The eight are the finalists for the first Stephen Schwartz Musical Theatre Scholarships from The Human Race Theatre, Dayton’s own professional producing company. The Human Race, which has gained a national reputation for development of new musicals, announced the scholarships in September, when it was presenting Schwartz’ newest work, SNAPSHOTS: A Musical Scrapbook.
Two scholarships will be awarded to students either from this area or going to school here, thanks to the generosity of long-time Human Race supporters Tim and Char Scroggins. Applications were taken last fall, and the finalists chosen after a first round of auditions.
One scholarship is $1500, for a high school senior planning to major in musical theatre. Finalists for that award are Centerville’s Alexandra Finke of Alter High, who played the title characters in Muse Machine productions of Thoroughly Modern Millie and Peter Pan; Springboro High Senior Class President Andrew Koslow, recently seen as Troy in High School Musical; and Bethel High School’s Katelyn Yeager of New Carlisle, who won a DayTony Award for her performance in Fiddler on the Roof.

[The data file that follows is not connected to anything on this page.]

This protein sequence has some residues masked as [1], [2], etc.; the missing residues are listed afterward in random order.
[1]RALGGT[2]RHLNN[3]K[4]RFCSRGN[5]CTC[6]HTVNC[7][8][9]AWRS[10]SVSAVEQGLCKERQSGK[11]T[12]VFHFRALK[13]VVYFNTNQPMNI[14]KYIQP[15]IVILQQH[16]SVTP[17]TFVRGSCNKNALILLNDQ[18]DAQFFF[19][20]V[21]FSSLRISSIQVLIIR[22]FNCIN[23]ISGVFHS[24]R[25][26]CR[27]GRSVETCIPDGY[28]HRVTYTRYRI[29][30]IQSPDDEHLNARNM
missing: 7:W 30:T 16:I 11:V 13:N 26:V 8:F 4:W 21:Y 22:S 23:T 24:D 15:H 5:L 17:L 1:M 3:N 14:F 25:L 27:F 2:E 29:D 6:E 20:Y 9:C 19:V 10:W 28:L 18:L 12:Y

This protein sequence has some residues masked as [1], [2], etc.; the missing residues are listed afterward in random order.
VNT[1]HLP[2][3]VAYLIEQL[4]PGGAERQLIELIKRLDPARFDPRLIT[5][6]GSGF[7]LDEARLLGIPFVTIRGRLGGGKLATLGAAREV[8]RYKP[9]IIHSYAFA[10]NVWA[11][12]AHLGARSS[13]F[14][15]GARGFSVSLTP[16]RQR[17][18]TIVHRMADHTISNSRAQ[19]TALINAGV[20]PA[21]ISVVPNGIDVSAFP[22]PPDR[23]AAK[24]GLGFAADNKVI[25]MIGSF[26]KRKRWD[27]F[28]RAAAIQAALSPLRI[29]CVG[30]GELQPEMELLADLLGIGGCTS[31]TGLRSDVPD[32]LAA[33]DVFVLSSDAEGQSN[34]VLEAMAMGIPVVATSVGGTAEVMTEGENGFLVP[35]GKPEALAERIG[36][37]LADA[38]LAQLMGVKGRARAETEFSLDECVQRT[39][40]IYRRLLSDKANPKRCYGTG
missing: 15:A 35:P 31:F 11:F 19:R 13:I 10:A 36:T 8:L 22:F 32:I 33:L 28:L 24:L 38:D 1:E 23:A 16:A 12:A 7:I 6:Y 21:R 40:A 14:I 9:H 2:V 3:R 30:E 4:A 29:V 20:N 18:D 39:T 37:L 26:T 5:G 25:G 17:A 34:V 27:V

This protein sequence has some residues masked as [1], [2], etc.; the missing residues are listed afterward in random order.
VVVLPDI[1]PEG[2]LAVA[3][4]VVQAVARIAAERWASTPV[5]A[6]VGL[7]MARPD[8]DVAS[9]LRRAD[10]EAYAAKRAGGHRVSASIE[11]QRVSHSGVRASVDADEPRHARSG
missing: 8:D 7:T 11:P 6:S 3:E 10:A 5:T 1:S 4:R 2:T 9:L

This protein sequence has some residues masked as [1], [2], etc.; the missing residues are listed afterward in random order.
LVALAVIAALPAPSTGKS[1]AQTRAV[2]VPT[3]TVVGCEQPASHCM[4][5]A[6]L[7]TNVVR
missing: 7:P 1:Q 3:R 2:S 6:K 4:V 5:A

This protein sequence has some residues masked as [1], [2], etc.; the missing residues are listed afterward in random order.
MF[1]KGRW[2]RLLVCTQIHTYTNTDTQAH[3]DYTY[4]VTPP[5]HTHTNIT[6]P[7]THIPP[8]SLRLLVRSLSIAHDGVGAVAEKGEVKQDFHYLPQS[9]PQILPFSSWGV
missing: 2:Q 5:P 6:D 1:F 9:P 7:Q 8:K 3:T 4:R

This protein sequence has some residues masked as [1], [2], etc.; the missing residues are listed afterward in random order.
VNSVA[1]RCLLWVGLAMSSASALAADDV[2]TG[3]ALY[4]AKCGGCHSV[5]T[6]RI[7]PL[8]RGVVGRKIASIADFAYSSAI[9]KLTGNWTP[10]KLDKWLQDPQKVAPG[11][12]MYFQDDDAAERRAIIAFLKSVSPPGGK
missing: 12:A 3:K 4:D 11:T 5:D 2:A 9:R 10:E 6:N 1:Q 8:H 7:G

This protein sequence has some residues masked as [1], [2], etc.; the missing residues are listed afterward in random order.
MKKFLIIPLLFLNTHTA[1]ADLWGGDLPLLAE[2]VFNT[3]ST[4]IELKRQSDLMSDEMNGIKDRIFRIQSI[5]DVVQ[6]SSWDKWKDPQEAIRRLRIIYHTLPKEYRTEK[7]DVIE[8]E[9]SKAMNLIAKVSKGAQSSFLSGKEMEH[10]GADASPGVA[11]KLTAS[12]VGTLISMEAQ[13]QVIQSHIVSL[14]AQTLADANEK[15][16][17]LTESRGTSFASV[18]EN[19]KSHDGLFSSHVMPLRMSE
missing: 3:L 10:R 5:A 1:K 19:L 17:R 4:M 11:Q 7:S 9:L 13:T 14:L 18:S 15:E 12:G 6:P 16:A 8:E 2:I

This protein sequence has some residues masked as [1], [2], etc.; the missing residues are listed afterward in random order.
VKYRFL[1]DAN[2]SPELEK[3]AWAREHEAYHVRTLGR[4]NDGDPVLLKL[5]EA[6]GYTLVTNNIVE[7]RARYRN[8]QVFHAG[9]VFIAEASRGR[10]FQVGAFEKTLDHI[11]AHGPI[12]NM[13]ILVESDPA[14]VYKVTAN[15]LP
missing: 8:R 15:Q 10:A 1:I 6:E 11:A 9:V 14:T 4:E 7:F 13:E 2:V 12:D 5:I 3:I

Four of the five college students vying for a $3500 scholarship are from Wright State – Eric Byrd of Maineville, recently Tony in West Side Story; Lindsay Flick of Fairfield, Anne in A Little Night Music; and Jerome Doerger of Cincinnati, seen at WSU in Urinetown and Aida. JJ Tiemeyer is a Kettering Fairmont graduate and has been seen as Danny Zuko in Grease at WSU. The final contender will be Jason Slattery of Miamisburg and Baldwin-Wallace College; Jason played Lumiere in The Muse Machine’s Beauty and the Beast.
Danielle Heaton, Oakwood High ‘05, had been one of the finalists on the college level, but had to withdraw because she’s in a college play in Boston that night (she goes to Emerson College).
Finalists will perform a Schwartz song picked by the judges committee, plus a song of their own choice. The audition show will be hosted by New York cabaret artist Brandon Cutrell, who performed at last year’s Human Race Mirror Ball.
The show begins at 7 p.m. April 26 in The Loft Theatre at 126 North Main, and Schwartz is planning to attend.
Tickets are $25, available by calling (937) 228-3630 or (888) 228-3630 or via www.humanracetheatre.org , where you can also learn about upcoming plays and other events from The Human Race.